The most valuable part of reporting is to raise awareness broadly that performance is not meeting expectations when thresholds are breached. There is absolutely no reason to stare at a report for any length of time beyond a quick comparison between performance and threshold. In the example above about financial results, spending more time looking at revenue or expense numbers tells the audience no new information. A good process design preemptively states follow-on actions for escalations caused by performance gaps.

3: Analyses require decision-maker mindshare

Analyses directly provide answers to previously unanswered questions and what actions should be taken next. Decision-makers have to dedicate time and mindshare to consume analytical content and ensure that related decisions are made to improve company’s strategic and operational direction.

Analysis & Reporting Pitfalls

Analysis and reporting are powerful tools, if leveraged well. However, misuse creates company-wide risks.

Hawthorne effect: A major reporting risk

Hawthorne effect is a simple idea that living things behave differently when observed. In a corporate setting, observation is measurement of behaviors. When a specific portion of a process is actively observed with the performers’ knowledge, they are likely to change their behavior to fit the observation; but it doesn’t mean the overall outcome will be better.

The greatest risk of Hawthorne Effect comes from highly intense reporting on very specific metrics for extended periods of time. A real-life example of this is Wells Fargo’s account scandal in 2016. The company designed a great metric that it believed would drive growth – number of accounts per customer. There is nothing wrong with the metric or to cross-sell to customers. However, this same metric was used for years to report company’s health in the market and assess employees’ performance internally. Eventually, Wells Fargo employees felt compelled to continue to improve this metric upwards; they figured out short cuts to do so because they were being measured so intently on it.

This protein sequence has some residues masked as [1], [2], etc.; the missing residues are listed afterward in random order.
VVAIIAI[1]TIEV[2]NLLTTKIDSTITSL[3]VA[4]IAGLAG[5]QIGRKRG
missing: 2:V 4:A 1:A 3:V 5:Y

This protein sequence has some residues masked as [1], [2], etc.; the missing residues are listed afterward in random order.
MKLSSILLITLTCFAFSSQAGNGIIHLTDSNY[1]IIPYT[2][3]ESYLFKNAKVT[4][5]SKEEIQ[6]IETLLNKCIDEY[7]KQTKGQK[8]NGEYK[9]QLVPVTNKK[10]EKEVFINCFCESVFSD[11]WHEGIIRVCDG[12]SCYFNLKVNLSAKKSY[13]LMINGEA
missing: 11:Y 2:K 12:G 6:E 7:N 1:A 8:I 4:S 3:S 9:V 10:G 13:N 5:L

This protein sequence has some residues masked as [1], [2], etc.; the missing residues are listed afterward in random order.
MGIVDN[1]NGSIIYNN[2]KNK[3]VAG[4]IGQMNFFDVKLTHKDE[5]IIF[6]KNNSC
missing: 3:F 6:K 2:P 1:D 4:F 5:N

Such undesired change in behavior is likely to happen when reporting becomes the only method of organizational management. Impact of Hawthorne Effect is often hidden and it will not be obvious without carefully observing the behaviors around the process, including the measurement approach.

Hypotheses developed without strong business acumen

Hypothesis development is the nucleus of analysis. Hoping to get lucky often leads to misunderstanding data flaws or biases (as discussed in Understanding Data) as meaningful messages. Simplistically, hypotheses are unproven theories about underlying reasons for problems or foundational drivers for preferred outcomes. The purpose of analysis is to prove or disprove these theories, which is not easy given the many problems that inherently exist in data.

If an analyst develops poor hypotheses that does not reflect true business behaviors and somehow stumbles into data flaws or data biases, then the company is provided a strong, but incorrect recommendation. It is absolutely critical that a company ensures that senior executives and analytical staff has strong foundational business acumen and a deep understanding of customer tendencies, business strategy, and operational challenges.

Confusing reporting for analysis

As discussed above, analysis requires review and decision-making by senior executives. However, what if an organization mistakes the difference between reporting and analysis? Both analysis and reports usually involve graphs, numbers, and words. Reporting is a more foundational step of parsing available data and visualizing it, while analysis is a more complex exercise of looking for answers to previously unanswered questions.

If decision-makers mistake the difference, an organization can become significantly paralyzed in terms of making decisions based on data. Imagine expensive organizational resources looking at basic parsing of data without any strong key messages to take away; then, speculating how to act based on their anecdotal knowledge. This often leads to poor decisions and has major organizational cost.

In conclusion, an “Insightful” organization should spend very little time on reporting as key thresholds for ongoing operations should be pre-defined as part of process design. On the other hand, the company should heavily rely on internal analyses to learn about strategic problems around market and customers, and iron out kinks in its operations.

Published By

John Oommen